Christine Tohme

  • Aristophanes’s The Birds, 414 BC, in a production directed by Nikos Karanthanos, 2016. Rehearsal view, Onassis Cultural Centre, Athens, September 16, 2016. Photo: Stavros Habakis.

    Christine Tohme

    1 THE BIRDS (ONASSIS CULTURAL CENTRE, ATHENS, SEPTEMBER 17–23; DIRECTED BY NIKOS KARATHANOS) Aristophanes’s simple story about man’s desire to fly, to migrate to new worlds, is enduringly witty and perverse. Karathanos’s production gave poetic urgency to the play’s theme of fluidity among the categories of man, animal, and god, embracing our inherent need to dream and offering hope for decadence.

    2 FC BERGMAN, HET LAND NOD (THE LAND OF NOD; ZÜRCHER THEATER SPEKTAKEL, ZURICH, AUGUST 18–21) The set—a stripped-down replica of the Museum of Fine Arts Antwerp’s Rubens room, with a facsimile of

  • Joe Namy, Automobile, 2013. Performance view, street in front of Ashkal Alwan, Beirut, May 13, 2013. Photo: Omar Nasser.

    Christine Tohme

    YOU CAN’T TALK ABOUT LEBANON IN ISOLATION—you have to understand it as part of a region where things are unstable, where the whole map is being redrafted. The recent developments in Iraq, the war in Syria, the Arab-Israeli conflict, the situation in Yemen—all of these things must be considered in juxtaposition to whatever is happening locally. Whatever happens in Yemen, for example, is reflected on the ground in Lebanon—suddenly there will be tension here between the sects that are fighting there. And for decades, upheavals in neighboring countries have led displaced people to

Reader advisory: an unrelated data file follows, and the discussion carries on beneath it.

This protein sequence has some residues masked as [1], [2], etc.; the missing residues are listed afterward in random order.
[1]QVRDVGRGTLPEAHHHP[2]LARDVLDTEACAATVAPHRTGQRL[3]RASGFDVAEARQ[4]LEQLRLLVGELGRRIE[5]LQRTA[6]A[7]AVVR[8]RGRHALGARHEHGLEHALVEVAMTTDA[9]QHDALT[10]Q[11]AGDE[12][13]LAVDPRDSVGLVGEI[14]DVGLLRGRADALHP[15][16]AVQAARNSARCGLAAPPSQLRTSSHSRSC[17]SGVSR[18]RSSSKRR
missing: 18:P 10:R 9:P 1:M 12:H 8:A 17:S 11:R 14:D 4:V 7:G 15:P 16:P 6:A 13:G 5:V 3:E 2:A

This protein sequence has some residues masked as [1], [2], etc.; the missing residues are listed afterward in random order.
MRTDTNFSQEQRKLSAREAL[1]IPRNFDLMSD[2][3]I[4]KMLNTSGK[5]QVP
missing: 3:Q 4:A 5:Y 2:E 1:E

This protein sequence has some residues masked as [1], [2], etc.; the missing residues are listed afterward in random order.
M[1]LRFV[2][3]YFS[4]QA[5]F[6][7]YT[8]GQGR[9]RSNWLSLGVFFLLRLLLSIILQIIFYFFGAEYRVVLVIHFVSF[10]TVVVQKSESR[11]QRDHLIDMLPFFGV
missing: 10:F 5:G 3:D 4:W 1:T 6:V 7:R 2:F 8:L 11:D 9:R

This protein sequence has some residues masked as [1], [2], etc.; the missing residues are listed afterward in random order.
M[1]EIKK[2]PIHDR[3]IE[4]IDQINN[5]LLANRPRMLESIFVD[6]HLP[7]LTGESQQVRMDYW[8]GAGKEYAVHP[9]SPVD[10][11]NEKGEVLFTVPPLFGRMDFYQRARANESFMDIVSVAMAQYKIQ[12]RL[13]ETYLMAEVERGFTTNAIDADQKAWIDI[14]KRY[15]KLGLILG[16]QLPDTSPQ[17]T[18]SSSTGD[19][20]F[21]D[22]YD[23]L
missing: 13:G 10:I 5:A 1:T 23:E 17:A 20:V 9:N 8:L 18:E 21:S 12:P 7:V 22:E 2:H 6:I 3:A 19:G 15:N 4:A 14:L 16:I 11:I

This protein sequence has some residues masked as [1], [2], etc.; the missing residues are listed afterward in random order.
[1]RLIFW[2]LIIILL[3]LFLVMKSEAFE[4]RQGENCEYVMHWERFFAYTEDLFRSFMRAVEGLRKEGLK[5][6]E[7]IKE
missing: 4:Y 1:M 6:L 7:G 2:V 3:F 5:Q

FROM THE PERSPECTIVE of an art magazine published in New York, the conflict that erupted this summer between Lebanon and Israel is at once near and far—a geopolitical situation of enormous gravity, wrenchingly and unremittingly conveyed in the global press yet difficult to plumb, perhaps by virtue of that very mediation. Artforum has, of course, neither the expertise nor the hubris to pretend to offer any corrective or comprehensive analysis. But we could not simply ignore the crisis.

    As it happened, art historian and critic T. J. Demos had already begun work for us on a review of Modern Art

  • Christine Tohme

    I DON’T THINK WE’VE EVER lived through a postwar period. There is no “postwar” in Lebanon, only pauses. I don’t think artists have reached a notion of time and space where they can get past the civil war.

    There was the outbreak of the civil war in 1975, the Israeli invasion in 1982, and then the “Grapes of Wrath” campaign in 1996. The effects of this ongoing state of conflict are seen in the history of Ashkal Alwan, the nonprofit arts organization I direct, and in its projects. The Home Works Forum on Cultural Practices—a conference with performances and exhibitions attended by artists, curators,